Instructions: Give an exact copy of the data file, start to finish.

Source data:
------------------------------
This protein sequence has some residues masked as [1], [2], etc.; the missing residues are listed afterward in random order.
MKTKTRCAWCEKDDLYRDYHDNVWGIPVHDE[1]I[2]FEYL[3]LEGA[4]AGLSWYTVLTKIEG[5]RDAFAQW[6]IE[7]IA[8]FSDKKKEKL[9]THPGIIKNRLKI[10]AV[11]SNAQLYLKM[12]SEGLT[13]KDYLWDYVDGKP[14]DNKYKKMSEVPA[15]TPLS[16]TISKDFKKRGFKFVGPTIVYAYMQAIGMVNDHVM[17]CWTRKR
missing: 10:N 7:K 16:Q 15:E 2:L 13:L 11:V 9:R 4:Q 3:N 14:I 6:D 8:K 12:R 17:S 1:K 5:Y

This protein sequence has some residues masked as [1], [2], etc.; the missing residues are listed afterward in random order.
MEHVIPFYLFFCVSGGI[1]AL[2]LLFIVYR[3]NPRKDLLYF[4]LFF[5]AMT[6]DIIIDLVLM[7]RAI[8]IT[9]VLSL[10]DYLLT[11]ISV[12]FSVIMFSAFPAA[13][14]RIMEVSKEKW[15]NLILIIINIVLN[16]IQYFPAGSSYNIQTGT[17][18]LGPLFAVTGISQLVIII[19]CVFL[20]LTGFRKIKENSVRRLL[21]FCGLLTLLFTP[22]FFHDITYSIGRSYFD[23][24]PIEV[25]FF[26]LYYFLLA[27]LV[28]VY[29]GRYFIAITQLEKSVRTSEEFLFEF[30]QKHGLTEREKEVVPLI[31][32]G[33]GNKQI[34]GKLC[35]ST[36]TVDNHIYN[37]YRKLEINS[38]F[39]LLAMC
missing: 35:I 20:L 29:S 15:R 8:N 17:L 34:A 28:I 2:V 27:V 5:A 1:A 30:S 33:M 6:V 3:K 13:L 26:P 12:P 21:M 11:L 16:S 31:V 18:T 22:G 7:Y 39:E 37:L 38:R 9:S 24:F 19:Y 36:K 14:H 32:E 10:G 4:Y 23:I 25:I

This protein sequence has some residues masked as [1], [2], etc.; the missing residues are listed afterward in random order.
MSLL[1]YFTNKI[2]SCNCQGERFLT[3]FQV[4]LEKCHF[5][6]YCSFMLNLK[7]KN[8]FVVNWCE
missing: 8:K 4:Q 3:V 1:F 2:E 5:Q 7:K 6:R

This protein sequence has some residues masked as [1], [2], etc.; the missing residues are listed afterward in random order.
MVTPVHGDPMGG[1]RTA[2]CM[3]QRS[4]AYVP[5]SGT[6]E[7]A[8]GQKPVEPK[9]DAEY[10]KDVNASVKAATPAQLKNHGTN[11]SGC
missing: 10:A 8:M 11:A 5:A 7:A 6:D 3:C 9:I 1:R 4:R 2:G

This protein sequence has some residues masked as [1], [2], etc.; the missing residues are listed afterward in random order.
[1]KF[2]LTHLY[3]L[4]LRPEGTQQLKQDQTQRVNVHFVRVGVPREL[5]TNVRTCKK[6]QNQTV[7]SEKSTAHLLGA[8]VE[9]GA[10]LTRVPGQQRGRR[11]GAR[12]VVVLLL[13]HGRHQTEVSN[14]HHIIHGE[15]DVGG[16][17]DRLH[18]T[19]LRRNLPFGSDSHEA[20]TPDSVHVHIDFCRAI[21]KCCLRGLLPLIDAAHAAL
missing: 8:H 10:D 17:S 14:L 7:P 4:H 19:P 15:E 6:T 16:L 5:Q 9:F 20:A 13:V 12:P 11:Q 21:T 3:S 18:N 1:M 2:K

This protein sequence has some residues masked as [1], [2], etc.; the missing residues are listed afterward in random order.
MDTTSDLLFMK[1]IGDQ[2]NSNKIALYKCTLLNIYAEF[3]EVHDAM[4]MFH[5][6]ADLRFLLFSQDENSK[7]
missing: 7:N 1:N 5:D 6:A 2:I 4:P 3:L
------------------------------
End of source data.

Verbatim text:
This protein sequence has some residues masked as [1], [2], etc.; the missing residues are listed afterward in random order.
MKTKTRCAWCEKDDLYRDYHDNVWGIPVHDE[1]I[2]FEYL[3]LEGA[4]AGLSWYTVLTKIEG[5]RDAFAQW[6]IE[7]IA[8]FSDKKKEKL[9]THPGIIKNRLKI[10]AV[11]SNAQLYLKM[12]SEGLT[13]KDYLWDYVDGKP[14]DNKYKKMSEVPA[15]TPLS[16]TISKDFKKRGFKFVGPTIVYAYMQAIGMVNDHVM[17]CWTRKR
missing: 10:N 7:K 16:Q 15:E 2:L 13:L 11:V 9:R 4:Q 3:N 14:I 6:D 8:K 12:R 17:S 1:K 5:Y

This protein sequence has some residues masked as [1], [2], etc.; the missing residues are listed afterward in random order.
MEHVIPFYLFFCVSGGI[1]AL[2]LLFIVYR[3]NPRKDLLYF[4]LFF[5]AMT[6]DIIIDLVLM[7]RAI[8]IT[9]VLSL[10]DYLLT[11]ISV[12]FSVIMFSAFPAA[13][14]RIMEVSKEKW[15]NLILIIINIVLN[16]IQYFPAGSSYNIQTGT[17][18]LGPLFAVTGISQLVIII[19]CVFL[20]LTGFRKIKENSVRRLL[21]FCGLLTLLFTP[22]FFHDITYSIGRSYFD[23][24]PIEV[25]FF[26]LYYFLLA[27]LV[28]VY[29]GRYFIAITQLEKSVRTSEEFLFEF[30]QKHGLTEREKEVVPLI[31][32]G[33]GNKQI[34]GKLC[35]ST[36]TVDNHIYN[37]YRKLEINS[38]F[39]LLAMC
missing: 35:I 20:L 29:S 15:R 8:N 17:L 34:A 28:I 2:V 27:V 5:A 1:A 30:S 33:M 6:V 3:K 13:L 26:P 12:P 21:M 11:L 16:S 31:V 18:T 22:G 7:Y 39:E 37:L 38:R 9:S 24:F 19:Y 36:K 14:H 32:E 10:G 4:Y 23:I 25:I

This protein sequence has some residues masked as [1], [2], etc.; the missing residues are listed afterward in random order.
MSLL[1]YFTNKI[2]SCNCQGERFLT[3]FQV[4]LEKCHF[5][6]YCSFMLNLK[7]KN[8]FVVNWCE
missing: 8:K 4:Q 3:V 1:F 2:E 5:Q 7:K 6:R

This protein sequence has some residues masked as [1], [2], etc.; the missing residues are listed afterward in random order.
MVTPVHGDPMGG[1]RTA[2]CM[3]QRS[4]AYVP[5]SGT[6]E[7]A[8]GQKPVEPK[9]DAEY[10]KDVNASVKAATPAQLKNHGTN[11]SGC
missing: 10:A 8:M 11:A 5:A 7:A 6:D 3:C 9:I 1:R 4:R 2:G

This protein sequence has some residues masked as [1], [2], etc.; the missing residues are listed afterward in random order.
[1]KF[2]LTHLY[3]L[4]LRPEGTQQLKQDQTQRVNVHFVRVGVPREL[5]TNVRTCKK[6]QNQTV[7]SEKSTAHLLGA[8]VE[9]GA[10]LTRVPGQQRGRR[11]GAR[12]VVVLLL[13]HGRHQTEVSN[14]HHIIHGE[15]DVGG[16][17]DRLH[18]T[19]LRRNLPFGSDSHEA[20]TPDSVHVHIDFCRAI[21]KCCLRGLLPLIDAAHAAL
missing: 8:H 10:D 17:S 14:L 7:P 4:H 19:P 15:E 6:T 16:L 5:Q 9:F 20:A 13:V 12:P 11:Q 21:T 3:S 18:N 1:M 2:K

This protein sequence has some residues masked as [1], [2], etc.; the missing residues are listed afterward in random order.
MDTTSDLLFMK[1]IGDQ[2]NSNKIALYKCTLLNIYAEF[3]EVHDAM[4]MFH[5][6]ADLRFLLFSQDENSK[7]
missing: 7:N 1:N 5:D 6:A 2:I 4:P 3:L